OMAHA, Neb. (Legal Newsline)-The Nebraska Supreme Court will hear Wednesday why a district judge ordered a new trial in a long-running lawsuit involving Countrywide Insurance Agency and Florida.
The multimillion case involves the state of Florida and the Omaha, Neb.-based insurance company, and whether Countrywide should pay Florida $4.7 million in premiums and interest owed to a company Florida had taken over after it became insolvent.
Before it collapsed, United Southern Assurance Co. had been doing business with Countrywide Truck Insurance. In the 1998 lawsuit, Florida contends that Countrywide Insurance kept millions of dollars in premiums that were owed to United Southern Assurance.
The Nebraska Supreme Court said in February it wanted to know why Douglas County District Judge Peter Bataillon ordered a new trial in the case. Countrywide's owner, David Fulkerson, urged the state high court to probe the issue.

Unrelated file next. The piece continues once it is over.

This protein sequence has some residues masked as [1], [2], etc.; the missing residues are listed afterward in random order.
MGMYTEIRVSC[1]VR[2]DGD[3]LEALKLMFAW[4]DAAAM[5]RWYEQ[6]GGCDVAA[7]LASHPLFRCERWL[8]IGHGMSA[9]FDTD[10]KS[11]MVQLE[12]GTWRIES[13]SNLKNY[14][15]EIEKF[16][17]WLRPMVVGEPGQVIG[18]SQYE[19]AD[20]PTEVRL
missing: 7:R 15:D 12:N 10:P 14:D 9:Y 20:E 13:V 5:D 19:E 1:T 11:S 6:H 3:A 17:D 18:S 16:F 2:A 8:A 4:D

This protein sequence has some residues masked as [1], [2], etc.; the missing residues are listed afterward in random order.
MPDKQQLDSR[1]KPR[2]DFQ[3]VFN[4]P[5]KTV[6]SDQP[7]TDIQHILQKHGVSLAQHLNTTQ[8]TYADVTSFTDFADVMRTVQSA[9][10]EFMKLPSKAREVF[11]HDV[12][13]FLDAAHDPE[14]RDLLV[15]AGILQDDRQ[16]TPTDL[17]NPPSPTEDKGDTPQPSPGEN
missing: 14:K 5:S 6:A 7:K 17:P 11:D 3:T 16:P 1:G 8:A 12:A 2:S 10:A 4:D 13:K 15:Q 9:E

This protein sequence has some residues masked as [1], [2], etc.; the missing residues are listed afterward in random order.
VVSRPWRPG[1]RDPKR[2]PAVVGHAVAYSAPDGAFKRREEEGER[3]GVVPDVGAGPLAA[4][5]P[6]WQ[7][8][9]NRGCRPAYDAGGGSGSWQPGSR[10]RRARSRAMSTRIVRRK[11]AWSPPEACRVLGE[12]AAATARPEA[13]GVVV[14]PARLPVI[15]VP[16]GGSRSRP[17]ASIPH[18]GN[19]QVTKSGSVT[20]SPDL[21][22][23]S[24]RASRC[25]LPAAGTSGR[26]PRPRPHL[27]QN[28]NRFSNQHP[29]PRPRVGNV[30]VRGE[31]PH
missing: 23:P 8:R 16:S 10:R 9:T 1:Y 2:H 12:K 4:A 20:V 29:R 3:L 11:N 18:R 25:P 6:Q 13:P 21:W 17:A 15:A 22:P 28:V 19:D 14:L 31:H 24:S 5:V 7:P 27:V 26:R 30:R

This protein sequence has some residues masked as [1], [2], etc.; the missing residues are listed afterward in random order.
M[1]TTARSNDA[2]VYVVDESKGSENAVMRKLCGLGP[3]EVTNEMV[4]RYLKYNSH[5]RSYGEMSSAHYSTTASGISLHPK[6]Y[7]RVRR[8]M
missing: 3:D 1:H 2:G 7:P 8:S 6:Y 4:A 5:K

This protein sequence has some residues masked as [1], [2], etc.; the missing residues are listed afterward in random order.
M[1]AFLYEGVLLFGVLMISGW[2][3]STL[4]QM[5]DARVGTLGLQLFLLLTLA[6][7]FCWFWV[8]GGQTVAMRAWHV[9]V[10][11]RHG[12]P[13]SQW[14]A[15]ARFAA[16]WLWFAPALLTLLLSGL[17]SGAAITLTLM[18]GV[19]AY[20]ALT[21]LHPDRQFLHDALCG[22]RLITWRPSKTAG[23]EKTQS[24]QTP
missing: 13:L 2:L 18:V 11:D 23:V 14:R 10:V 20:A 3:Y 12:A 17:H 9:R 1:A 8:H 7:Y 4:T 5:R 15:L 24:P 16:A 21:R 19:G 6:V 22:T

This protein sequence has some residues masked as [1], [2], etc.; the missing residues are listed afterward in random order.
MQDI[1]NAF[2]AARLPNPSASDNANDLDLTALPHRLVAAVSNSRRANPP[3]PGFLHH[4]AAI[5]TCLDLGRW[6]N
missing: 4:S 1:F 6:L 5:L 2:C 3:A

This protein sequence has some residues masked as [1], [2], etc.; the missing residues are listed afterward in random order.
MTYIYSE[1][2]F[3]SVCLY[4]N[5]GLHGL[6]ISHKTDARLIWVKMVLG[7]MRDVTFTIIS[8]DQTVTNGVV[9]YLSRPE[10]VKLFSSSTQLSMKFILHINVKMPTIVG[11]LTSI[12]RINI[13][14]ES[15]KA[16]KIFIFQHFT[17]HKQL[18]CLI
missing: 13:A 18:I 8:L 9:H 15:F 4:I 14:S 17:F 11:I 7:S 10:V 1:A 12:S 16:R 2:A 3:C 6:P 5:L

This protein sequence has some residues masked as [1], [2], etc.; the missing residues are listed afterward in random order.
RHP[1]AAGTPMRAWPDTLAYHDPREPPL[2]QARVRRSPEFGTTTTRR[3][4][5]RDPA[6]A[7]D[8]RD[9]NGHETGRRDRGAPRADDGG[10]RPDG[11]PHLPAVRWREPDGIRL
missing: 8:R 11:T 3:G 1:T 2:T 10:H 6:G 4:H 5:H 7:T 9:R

In 2006, Bataillon dismissed a jury and ordered Countrywide to repay $2.23 million in premiums owed to the United Southern Assurance, and pay $2.44 million in interest. The Supreme Court said a jury, not Bataillon, should have decided the case.
Nebraska Attorney General Jon Bruning's office will defend the judge's handling of the case. At a hearing Wednesday, the attorney general's office, court papers indicate, will argue that the judge made the correct decision when he ordered a new trial.
"Because this court concluded there are fact questions for a jury to decide, a reasonable interpretation of the opinion and mandate was that this court was remanding the matter for a new jury trial," Assistant Attorney General Tom Stine wrote.
From Legal Newsline: Reach staff reporter Chris Rizo at firstname.lastname@example.org.
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